The secco recitativo has been mostly cut and the original spoken dialogue in Neapolitan dialect written for the resident buffo bass has been replaced by a humorous narrative, written and delivered by the celebrated character actor and life peer Bernard Miles, and the arias and ensembles have been trimmed, so that the duration of the whole opera has been reduced to under an hour. The fact that both the introduction and the narrative are arch and mocking in manner makes it more difficult for the listener to approach the music seriously, especially as the tone of the work, being “semiserio” is ambivalent. Matters are not helped by some of the soloists; much of the singing is distinctly provincial. Denis Dowling, for example, who has the most to do after Sutherland, has an unpleasant, tremulous bleat to his baritone and sings out of tune, and the chorus are distinctly G & S after a couple of gins-and-tonic. Be prepared, too, for some dim sound, anglicised Italian and music which is hardly top-drawer Donizetti, often sounding more like run-of-the-mill Rossini, while the ensemble in track 9 is a pure pastiche of the end of Act 1 of Così fan tutte. I know April Cantelo to be a fine singer but neither she nor the capable tenor William McAlpine has much to do; it is only when Joanie opens her mouth that we hear singing of really stellar quality and are instantly transported into another dimension. Her music is not actually that striking but the ease, dexterity and amplitude of the singing are stupendous. She soars up to a huge E flat in the duet “Vive il padre” in track 10, drowns out her co-singers and makes light of all challenges. Her technique is already completely in place and her diction is as clear as the large, rounded sound she makes, permits. Her last aria is a pyrotechnical rondo Donizetti borrowed from his 1826 opera Alahor in Granata; Sutherland incorporates two flicked high Es into her flawless ornamentation then caps the aria with a thrilling, sustained top E. As it is some of the better music we hear, that borrowing should surely have been acknowledged.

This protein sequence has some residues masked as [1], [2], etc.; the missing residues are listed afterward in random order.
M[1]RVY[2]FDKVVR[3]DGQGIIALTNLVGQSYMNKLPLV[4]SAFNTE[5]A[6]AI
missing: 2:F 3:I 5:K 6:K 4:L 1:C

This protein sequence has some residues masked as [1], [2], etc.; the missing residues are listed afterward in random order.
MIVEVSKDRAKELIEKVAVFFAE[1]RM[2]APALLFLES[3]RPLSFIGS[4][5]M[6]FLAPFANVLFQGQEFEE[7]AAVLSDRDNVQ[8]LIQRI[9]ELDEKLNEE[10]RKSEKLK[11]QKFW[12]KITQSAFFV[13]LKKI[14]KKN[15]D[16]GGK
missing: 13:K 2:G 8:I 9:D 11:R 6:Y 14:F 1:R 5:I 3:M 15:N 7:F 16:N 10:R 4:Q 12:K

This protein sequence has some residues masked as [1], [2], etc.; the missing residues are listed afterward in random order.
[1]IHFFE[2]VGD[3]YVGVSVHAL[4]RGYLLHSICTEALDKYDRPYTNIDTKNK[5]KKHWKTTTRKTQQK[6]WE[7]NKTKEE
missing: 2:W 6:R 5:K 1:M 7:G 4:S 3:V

In many ways, there is more interest and reward in the ensuing anthology of arias, as the music is superior and we listen only to Sutherland in her youthful pomp. Half of the eight arias here are from Lucia di Lammermoor and they reveal no surprises here for anyone already familiar with her art at this early stage of her career. The listener is immediately drawn into her world of fantastical vocalism, regardless of the slightly alienating effect of the remote mono sound. We hear two live accounts of the same aria recorded fifteen months apart; the singing in both is superb, but the second is conducted in a much dreamier, more leisurely fashion by Sir Malcolm Sargent than George Hurst’s niftier, more precise manner, as the timings prove. Sutherland’s voice sounds as if it has grown bigger and richer, too; deservedly thunderous applause breaks into the end of the aria. The aria from I vespri siciliani is a rarer treat but Sutherland’s diamantine singing of it makes us realise to what degree Verdi melded the style of Spanish bolero with bel canto tropes – and another concluding high E is a stunner. Handel’s Alcina was of course another real springboard for her international career and her singing of the two arias is sheer bliss; did Handel ever write a more beguiling tune than “Di’, cor mio, quanto t’amai”? The Mad Scene tracks serve as a reminder of the impact of Sutherland’s famous first stage performances of Lucia at Covent Garden and the concluding Bellini item, where at times the cliché “time stands still”, such is the beauty and power of her singing, really does seem to apply, putting the seal on a collection of some of the most enchanting singing of the repertoire ever committed to posterity.